Unemployment Rate Falls Below 11.0 Percent (pdf)
May 20, 2011
The RI Department of Labor and Training announced today that the state’s seasonally adjusted unemployment rate for April 2011 was 10.9 percent, down one-tenth of a percentage point from the March rate of 11.0 percent. This is the first time in 21 months that the RI unemployment rate was below 11 percent.
The U.S. unemployment rate increased two-tenths of a percentage point over the month to 9.0 percent.
The number of unemployed RI residents—those residents classified as available for and actively seeking employment—decreased by 900 over the March figures, falling to 62,100 in April. Over the year, the number of unemployed RI residents decreased by 5,500.
Due to numerous eligibility requirements, the number of unemployed RI residents differs from the number of RI Unemployment Insurance recipients. The average weekly claim load for RI Unemployment Insurance benefits in April was 35,930 down 3,411 (-8.7%) from the March average of 39,341, and down 4,767 (-11.7%) from the April 2010 average of 40,697.
The number of employed RI residents increased 100 over the March figures, totaling 509,000 in April. Over the year, the number of employed RI residents was up 400 from April 2010, the thirteenth consecutive over-the-year increase.
The Rhode Island labor force totaled 571,100 in April 2011, a decrease of 900 over the March figures and down 5,100 from April 2010 figures. The over-the-month decrease in the number of unemployed residents outweighed the increase in the number of employed residents, causing the April labor force to drop to its lowest level since December 2009.
JOBS BASED IN RHODE ISLAND:
Job gains in the Retail Trade sector are attributed to increases in grocery stores, automotive vehicle & parts dealers and building material & garden equipment supplies dealers. All Health Care & Social Assistance subsectors added jobs over the month with the largest gains occurring in hospitals and ambulatory health services.
On the negative side, Professional & Business Services lost 800 jobs due to cutbacks in the Administrative & Waste Services sector. The Construction sector reported a loss of 600 jobs resulting from cutbacks among specialty trade contractors. A loss of 500 jobs in Government employment is attributed to declines in federal and local government employment. Wholesale Trade reported a loss of 200 jobs. Employment in Natural, Resources & Mining and Arts, Entertainment & Recreation was unchanged over the month.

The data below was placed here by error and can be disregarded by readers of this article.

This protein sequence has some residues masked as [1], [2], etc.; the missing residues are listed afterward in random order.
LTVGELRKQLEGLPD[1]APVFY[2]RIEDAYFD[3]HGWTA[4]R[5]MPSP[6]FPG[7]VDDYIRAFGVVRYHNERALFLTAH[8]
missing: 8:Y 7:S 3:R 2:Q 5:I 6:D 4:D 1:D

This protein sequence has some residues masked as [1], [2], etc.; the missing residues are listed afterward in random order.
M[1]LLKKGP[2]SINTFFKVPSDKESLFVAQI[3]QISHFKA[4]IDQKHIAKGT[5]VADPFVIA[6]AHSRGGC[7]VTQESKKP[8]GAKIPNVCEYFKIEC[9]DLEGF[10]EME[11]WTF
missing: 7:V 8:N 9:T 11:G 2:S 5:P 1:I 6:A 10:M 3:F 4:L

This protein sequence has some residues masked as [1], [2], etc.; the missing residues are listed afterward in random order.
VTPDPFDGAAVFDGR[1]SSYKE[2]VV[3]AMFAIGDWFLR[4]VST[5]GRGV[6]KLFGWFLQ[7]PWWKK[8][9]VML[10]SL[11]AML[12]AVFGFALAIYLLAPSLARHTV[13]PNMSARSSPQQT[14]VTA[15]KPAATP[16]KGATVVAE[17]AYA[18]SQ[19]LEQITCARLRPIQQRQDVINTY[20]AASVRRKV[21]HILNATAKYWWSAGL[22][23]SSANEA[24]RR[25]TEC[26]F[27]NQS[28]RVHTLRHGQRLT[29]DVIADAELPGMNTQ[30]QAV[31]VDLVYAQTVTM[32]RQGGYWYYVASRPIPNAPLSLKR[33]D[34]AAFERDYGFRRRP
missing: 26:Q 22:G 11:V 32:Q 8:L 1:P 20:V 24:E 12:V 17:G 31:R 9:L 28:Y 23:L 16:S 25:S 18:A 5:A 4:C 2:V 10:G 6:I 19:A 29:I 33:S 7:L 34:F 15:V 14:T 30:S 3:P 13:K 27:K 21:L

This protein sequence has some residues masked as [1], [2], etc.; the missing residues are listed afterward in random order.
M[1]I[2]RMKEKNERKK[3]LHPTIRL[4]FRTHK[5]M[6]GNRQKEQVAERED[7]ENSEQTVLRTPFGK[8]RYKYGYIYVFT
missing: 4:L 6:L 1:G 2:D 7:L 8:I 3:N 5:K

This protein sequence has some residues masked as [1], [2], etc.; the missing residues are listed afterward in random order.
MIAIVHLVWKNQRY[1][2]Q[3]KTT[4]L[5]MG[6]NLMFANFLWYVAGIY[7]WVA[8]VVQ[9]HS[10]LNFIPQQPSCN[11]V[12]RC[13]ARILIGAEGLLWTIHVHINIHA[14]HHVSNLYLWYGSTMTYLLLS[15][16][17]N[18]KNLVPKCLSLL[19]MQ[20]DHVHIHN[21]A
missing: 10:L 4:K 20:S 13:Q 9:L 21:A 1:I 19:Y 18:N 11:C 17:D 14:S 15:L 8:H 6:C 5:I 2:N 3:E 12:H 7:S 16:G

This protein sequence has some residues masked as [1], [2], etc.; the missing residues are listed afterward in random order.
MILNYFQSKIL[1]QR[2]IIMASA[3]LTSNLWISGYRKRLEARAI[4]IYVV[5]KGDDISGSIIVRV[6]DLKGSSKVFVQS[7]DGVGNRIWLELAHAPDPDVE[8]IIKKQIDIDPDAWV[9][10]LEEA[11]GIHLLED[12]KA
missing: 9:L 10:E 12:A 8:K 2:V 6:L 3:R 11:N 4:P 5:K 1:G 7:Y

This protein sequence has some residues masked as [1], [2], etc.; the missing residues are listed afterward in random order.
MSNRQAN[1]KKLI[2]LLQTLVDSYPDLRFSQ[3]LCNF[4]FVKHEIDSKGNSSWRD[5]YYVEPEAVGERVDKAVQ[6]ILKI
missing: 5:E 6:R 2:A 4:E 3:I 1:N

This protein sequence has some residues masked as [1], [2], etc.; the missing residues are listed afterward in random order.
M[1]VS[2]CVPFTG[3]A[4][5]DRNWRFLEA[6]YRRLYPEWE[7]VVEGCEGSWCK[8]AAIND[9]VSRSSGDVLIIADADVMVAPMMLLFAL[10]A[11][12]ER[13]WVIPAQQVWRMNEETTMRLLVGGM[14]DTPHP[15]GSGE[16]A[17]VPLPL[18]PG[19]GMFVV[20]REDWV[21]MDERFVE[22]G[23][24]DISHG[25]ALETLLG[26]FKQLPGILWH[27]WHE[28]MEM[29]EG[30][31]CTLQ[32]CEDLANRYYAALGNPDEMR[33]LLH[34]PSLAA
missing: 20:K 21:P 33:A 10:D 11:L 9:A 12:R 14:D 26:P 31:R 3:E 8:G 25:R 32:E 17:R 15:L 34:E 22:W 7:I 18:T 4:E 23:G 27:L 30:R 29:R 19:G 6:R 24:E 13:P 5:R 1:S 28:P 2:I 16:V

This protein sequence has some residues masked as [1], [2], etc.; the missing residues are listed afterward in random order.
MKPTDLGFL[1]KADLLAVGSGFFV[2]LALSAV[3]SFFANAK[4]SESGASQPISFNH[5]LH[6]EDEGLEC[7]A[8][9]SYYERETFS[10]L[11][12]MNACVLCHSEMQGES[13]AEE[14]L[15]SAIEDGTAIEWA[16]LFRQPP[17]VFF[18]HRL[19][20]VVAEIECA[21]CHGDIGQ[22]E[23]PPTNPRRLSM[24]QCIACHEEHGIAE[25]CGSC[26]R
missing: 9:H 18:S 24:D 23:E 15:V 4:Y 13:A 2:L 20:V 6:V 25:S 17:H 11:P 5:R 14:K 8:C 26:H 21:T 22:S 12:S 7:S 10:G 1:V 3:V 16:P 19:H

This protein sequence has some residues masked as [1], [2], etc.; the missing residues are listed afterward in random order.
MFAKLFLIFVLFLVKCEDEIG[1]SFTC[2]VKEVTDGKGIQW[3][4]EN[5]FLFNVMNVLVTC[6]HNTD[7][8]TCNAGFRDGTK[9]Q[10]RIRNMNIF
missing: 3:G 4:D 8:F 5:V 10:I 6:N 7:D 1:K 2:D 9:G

Over the year, employment was up 4,000 (+0.9%) from April 2010, with job gains reported in eight economic sectors. Retail Trade (+3,100) Accommodation & Food Services (+2,600), Health Care & Social Assistance (+1,000), Manufacturing (+900), Information (+800) and Wholesale Trade (+600) all reported significant over-the-year gains. Transportation & Utilities reported an over-the-year gain of 100 jobs, while Natural Resources & Mining employment remained even.
Government employment was down 1,800 over the year due to cutbacks among municipal government workers and the termination of census workers. Construction employment was down 1,200 from April 2010, and can be attributed to less hiring of specialty trade contractors. Educational Services was down 900 over the year due to cutbacks at private colleges and universities. Professional & Business Services (-600), Arts, Entertainment & Recreation (-400), Financial Activities (-100), and Other Services (-100) all reported job declines over the year.
MANUFACTURING: In April 2011, production workers in the Manufacturing sector earned $15.42 per hour. The average hourly production wage was up 23 cents from March 2011 and up 73 cents from April 2010. Manufacturing employees worked an average of 39.6 hours per week in April, down three-tenths of an hour over the month, but up an hour and a half over the year.
METHODOLOGY: Beginning the release of the March 2011 employment estimates, the production of State and metropolitan area estimates transferred from individual State Workforce Agencies to the U.S. Bureau of Labor Statistics (BLS). Concurrent with the transition, the BLS implemented several methodological changes to standardize the estimation approach across states. While these changes will reduce the potential for statistical bias in state and metropolitan area estimates, they may increase the month-to-month variability of the estimates especially in smaller areas and states. The Rhode Island Department of Labor and Training’s Labor Market Information unit will continue to provide the BLS with information on local events that may affect the estimates, such as large layoffs or expansions at businesses not covered by the survey, and to disseminate and analyze the CES estimates for local data users. More detailed information on the changes to procedures for producing CES estimates is available on the BLS web site at http://www.bls.gov/sae/cesprocs.htm.
ABOUT DLT: The RI Department of Labor and Training offers employment services, educational services and economic opportunity to both individuals and employers. DLT protects Rhode Island’s workforce by enforcing labor laws, prevailing wage rates and workplace health and safety standards. The department also provides temporary income support to unemployed and temporarily disabled workers. For more information on the programs and services available to all Rhode Islanders, please call the RI Department of Labor and Training at (401) 462-8000 or visit the web site at www.dlt.ri.gov.